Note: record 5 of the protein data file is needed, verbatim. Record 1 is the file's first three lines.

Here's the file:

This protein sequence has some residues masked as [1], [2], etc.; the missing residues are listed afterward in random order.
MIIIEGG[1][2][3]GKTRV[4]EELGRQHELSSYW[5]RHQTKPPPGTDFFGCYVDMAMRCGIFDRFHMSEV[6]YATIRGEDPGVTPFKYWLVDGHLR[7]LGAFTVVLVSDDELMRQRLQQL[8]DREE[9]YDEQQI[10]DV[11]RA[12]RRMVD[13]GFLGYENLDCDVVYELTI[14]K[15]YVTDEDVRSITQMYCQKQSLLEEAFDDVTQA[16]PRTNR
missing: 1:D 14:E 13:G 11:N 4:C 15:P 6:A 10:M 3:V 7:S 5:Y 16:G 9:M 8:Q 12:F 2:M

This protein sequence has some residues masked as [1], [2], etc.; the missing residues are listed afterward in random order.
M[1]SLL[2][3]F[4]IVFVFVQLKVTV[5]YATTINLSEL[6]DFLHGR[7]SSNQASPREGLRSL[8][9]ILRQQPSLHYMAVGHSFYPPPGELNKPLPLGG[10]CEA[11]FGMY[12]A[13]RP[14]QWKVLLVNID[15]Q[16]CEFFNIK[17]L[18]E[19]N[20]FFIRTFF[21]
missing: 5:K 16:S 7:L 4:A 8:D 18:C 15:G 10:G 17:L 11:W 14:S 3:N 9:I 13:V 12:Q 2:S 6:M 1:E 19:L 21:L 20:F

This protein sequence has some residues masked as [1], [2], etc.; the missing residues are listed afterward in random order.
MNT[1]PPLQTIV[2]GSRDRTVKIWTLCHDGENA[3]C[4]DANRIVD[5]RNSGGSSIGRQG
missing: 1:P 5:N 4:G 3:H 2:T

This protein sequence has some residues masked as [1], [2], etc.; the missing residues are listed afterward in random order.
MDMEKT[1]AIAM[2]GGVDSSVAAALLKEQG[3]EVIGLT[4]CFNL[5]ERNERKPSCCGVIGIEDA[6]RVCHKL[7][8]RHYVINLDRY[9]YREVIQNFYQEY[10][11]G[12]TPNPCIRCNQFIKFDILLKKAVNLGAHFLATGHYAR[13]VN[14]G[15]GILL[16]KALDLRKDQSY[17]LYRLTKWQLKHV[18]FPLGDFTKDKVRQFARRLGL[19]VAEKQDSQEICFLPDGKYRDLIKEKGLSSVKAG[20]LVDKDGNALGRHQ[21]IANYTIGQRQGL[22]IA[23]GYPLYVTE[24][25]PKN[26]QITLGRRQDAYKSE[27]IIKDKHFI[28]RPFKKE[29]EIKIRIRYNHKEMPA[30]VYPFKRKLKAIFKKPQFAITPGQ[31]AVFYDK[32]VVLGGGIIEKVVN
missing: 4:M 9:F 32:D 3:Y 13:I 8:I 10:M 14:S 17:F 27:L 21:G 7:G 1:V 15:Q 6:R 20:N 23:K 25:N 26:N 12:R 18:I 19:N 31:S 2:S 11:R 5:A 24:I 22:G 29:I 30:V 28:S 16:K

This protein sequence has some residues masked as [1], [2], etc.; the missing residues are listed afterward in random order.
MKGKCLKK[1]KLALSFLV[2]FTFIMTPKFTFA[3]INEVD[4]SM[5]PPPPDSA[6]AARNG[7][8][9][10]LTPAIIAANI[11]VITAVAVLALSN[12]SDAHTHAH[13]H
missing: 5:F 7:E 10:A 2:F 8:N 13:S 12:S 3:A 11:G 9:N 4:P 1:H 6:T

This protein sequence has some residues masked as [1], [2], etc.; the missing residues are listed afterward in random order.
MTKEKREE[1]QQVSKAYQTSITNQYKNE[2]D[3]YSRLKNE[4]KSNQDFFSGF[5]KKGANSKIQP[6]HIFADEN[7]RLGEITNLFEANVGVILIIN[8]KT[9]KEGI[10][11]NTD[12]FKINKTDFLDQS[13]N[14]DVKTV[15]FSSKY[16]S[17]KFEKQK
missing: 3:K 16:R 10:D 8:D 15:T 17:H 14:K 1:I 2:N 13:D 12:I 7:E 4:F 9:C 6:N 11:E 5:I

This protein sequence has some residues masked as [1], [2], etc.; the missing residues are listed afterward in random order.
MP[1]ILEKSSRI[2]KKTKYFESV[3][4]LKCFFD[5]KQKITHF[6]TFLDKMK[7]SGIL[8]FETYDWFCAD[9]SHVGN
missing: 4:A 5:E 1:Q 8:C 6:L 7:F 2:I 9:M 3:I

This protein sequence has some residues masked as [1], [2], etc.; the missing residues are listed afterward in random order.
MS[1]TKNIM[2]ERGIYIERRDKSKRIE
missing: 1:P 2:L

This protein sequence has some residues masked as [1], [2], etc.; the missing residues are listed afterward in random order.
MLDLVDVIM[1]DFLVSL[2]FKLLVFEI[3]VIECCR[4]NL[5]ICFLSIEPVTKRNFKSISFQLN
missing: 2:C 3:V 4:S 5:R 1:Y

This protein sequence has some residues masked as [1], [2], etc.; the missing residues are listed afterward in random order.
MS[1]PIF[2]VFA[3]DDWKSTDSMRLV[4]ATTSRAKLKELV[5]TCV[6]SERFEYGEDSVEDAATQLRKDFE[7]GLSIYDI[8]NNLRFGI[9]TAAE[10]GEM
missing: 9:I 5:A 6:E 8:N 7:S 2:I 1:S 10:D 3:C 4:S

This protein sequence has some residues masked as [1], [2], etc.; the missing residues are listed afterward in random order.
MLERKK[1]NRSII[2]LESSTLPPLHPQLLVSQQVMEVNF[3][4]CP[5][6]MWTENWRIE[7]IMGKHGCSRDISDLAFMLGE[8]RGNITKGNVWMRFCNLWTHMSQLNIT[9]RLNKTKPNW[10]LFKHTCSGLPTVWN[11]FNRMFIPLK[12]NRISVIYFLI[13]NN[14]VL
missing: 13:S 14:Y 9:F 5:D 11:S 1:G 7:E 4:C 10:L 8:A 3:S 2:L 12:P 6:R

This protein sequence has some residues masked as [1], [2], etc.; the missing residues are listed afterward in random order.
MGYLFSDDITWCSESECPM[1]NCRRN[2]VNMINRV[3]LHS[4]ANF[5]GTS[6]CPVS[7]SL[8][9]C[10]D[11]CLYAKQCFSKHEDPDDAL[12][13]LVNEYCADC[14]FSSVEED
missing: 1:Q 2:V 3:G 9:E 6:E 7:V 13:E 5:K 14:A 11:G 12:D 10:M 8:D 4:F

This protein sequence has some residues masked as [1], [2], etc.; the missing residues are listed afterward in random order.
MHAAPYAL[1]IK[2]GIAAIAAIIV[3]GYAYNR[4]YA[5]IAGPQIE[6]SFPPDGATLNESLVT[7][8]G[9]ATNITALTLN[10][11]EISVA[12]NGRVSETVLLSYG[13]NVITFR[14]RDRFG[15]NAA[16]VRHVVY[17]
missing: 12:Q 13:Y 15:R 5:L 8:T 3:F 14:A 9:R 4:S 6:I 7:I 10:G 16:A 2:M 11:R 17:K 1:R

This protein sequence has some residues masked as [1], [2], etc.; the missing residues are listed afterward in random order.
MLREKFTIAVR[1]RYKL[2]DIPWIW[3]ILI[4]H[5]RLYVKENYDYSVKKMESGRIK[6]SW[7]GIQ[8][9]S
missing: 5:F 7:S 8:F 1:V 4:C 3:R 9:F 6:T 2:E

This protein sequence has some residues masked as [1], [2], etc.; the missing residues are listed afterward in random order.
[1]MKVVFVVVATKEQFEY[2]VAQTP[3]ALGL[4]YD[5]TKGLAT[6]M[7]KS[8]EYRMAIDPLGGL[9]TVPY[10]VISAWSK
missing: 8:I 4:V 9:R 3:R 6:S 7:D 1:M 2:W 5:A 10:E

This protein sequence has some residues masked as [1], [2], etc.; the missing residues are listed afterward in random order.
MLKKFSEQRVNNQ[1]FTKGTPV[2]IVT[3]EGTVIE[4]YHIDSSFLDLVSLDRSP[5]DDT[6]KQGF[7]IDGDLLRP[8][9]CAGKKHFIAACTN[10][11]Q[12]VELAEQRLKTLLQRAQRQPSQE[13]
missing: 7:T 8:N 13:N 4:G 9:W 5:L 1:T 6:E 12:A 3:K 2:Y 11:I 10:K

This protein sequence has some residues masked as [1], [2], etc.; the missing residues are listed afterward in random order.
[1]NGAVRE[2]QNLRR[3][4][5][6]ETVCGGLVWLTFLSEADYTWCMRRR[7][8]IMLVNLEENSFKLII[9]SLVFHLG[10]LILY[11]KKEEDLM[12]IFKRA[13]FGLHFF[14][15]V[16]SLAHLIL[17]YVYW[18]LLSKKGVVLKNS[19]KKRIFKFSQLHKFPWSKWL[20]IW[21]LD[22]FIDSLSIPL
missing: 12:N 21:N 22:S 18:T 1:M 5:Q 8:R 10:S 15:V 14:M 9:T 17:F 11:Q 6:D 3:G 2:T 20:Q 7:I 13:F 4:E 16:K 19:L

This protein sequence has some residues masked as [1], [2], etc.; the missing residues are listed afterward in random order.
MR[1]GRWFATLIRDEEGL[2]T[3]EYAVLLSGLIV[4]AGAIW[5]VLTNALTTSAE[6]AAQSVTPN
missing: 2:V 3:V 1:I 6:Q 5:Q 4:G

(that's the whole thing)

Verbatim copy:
This protein sequence has some residues masked as [1], [2], etc.; the missing residues are listed afterward in random order.
MKGKCLKK[1]KLALSFLV[2]FTFIMTPKFTFA[3]INEVD[4]SM[5]PPPPDSA[6]AARNG[7][8][9][10]LTPAIIAANI[11]VITAVAVLALSN[12]SDAHTHAH[13]H
missing: 5:F 7:E 10:A 2:F 8:N 13:S 12:S 3:A 11:G 9:N 4:P 1:H 6:T